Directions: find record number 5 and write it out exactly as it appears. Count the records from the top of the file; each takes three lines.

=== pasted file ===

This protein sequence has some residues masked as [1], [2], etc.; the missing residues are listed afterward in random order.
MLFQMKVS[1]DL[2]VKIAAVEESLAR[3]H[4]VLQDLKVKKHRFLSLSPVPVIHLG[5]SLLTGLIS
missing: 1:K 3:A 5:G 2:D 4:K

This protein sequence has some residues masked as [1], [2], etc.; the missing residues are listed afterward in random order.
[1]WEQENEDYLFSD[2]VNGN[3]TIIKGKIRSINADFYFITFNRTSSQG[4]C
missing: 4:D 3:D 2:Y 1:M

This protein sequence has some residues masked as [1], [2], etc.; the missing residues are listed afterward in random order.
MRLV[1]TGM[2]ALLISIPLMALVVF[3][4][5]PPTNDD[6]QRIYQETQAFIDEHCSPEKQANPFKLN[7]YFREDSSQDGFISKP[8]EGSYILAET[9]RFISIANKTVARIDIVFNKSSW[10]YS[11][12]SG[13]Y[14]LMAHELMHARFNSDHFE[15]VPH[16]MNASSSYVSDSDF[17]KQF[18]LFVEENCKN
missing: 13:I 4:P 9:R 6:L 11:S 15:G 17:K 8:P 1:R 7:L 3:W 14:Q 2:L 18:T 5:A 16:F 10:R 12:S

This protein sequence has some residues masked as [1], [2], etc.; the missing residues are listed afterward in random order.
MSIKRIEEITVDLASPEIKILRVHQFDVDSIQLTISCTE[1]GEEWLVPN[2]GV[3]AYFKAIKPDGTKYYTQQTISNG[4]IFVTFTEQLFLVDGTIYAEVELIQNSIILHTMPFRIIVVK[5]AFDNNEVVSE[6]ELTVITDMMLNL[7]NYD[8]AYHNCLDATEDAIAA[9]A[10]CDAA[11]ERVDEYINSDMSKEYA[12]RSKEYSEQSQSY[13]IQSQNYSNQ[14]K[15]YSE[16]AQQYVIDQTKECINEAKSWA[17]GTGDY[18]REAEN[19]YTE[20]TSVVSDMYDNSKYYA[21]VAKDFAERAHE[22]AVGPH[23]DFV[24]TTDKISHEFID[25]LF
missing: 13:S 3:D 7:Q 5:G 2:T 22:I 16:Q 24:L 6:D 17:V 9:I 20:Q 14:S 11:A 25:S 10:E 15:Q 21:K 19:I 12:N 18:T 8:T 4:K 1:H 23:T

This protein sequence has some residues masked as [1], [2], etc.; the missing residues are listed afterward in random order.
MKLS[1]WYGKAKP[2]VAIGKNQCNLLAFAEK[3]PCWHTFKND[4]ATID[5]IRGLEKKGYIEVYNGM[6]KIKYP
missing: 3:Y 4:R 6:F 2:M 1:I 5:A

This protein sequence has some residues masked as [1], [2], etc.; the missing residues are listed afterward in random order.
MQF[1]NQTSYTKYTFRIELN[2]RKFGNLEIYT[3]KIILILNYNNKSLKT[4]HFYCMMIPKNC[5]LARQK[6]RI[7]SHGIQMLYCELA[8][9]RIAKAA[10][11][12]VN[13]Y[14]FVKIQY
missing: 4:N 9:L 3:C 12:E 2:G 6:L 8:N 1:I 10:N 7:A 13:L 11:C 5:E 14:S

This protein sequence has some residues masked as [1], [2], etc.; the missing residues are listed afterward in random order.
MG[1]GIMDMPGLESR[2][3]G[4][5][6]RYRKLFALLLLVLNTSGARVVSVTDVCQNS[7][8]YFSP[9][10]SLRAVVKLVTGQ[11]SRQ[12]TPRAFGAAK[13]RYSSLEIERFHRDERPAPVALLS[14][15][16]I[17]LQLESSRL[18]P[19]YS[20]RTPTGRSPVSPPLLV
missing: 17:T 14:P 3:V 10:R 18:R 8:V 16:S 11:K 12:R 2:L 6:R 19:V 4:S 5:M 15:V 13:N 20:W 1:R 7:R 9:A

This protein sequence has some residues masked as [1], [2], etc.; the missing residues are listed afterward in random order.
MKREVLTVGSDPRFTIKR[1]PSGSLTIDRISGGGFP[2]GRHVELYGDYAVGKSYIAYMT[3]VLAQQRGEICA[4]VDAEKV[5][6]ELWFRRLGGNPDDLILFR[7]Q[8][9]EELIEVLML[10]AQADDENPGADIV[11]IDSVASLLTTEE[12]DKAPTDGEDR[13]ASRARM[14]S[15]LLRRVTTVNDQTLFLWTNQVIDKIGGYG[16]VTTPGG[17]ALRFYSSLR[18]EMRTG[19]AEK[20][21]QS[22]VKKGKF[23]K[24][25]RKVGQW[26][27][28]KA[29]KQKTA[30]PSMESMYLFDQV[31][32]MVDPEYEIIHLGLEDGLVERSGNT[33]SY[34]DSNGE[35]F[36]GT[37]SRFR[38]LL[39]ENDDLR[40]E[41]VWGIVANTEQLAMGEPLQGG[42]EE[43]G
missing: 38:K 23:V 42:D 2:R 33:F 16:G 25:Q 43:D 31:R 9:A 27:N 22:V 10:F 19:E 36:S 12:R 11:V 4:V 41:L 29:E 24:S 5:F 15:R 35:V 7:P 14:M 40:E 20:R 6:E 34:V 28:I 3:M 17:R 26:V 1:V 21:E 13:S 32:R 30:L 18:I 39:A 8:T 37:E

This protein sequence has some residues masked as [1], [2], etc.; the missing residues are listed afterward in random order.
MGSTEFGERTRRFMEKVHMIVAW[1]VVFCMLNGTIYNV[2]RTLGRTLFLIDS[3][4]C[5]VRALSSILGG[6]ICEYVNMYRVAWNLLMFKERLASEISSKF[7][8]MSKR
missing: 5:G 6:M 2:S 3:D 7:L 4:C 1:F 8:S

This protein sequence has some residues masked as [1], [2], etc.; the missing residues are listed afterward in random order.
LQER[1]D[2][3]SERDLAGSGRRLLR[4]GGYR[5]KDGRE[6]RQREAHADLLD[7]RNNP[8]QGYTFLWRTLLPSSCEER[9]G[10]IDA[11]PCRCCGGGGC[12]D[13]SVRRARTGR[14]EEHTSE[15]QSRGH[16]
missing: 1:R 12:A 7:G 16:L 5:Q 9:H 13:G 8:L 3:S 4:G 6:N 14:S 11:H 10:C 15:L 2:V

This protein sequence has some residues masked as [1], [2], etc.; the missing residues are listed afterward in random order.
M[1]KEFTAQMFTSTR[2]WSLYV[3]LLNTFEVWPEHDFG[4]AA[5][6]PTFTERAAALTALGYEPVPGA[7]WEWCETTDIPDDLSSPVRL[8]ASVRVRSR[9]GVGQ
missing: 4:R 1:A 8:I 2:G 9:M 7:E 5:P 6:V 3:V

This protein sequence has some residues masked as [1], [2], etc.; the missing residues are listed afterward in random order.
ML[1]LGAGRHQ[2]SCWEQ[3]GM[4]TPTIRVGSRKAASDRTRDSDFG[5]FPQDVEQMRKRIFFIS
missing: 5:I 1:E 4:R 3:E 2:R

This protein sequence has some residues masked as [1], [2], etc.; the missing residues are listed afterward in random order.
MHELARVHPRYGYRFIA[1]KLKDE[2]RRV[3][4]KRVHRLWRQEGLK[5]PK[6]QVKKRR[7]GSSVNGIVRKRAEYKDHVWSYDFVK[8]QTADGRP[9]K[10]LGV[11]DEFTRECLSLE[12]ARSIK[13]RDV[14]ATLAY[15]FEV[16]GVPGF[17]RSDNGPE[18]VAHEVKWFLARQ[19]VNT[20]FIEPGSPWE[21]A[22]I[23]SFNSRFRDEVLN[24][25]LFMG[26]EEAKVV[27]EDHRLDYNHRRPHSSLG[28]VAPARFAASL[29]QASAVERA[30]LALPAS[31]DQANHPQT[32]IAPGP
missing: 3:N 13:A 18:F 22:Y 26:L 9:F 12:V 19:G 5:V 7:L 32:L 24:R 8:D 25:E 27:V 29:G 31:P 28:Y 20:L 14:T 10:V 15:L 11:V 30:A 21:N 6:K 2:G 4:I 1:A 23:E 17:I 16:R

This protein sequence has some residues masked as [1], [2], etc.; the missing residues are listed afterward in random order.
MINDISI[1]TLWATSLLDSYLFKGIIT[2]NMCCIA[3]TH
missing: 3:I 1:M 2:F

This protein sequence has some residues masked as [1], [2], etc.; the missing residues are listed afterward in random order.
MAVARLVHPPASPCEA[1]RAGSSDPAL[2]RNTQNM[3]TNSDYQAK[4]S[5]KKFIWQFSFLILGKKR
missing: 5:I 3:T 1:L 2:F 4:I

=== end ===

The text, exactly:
This protein sequence has some residues masked as [1], [2], etc.; the missing residues are listed afterward in random order.
MKLS[1]WYGKAKP[2]VAIGKNQCNLLAFAEK[3]PCWHTFKND[4]ATID[5]IRGLEKKGYIEVYNGM[6]KIKYP
missing: 3:Y 4:R 6:F 2:M 1:I 5:A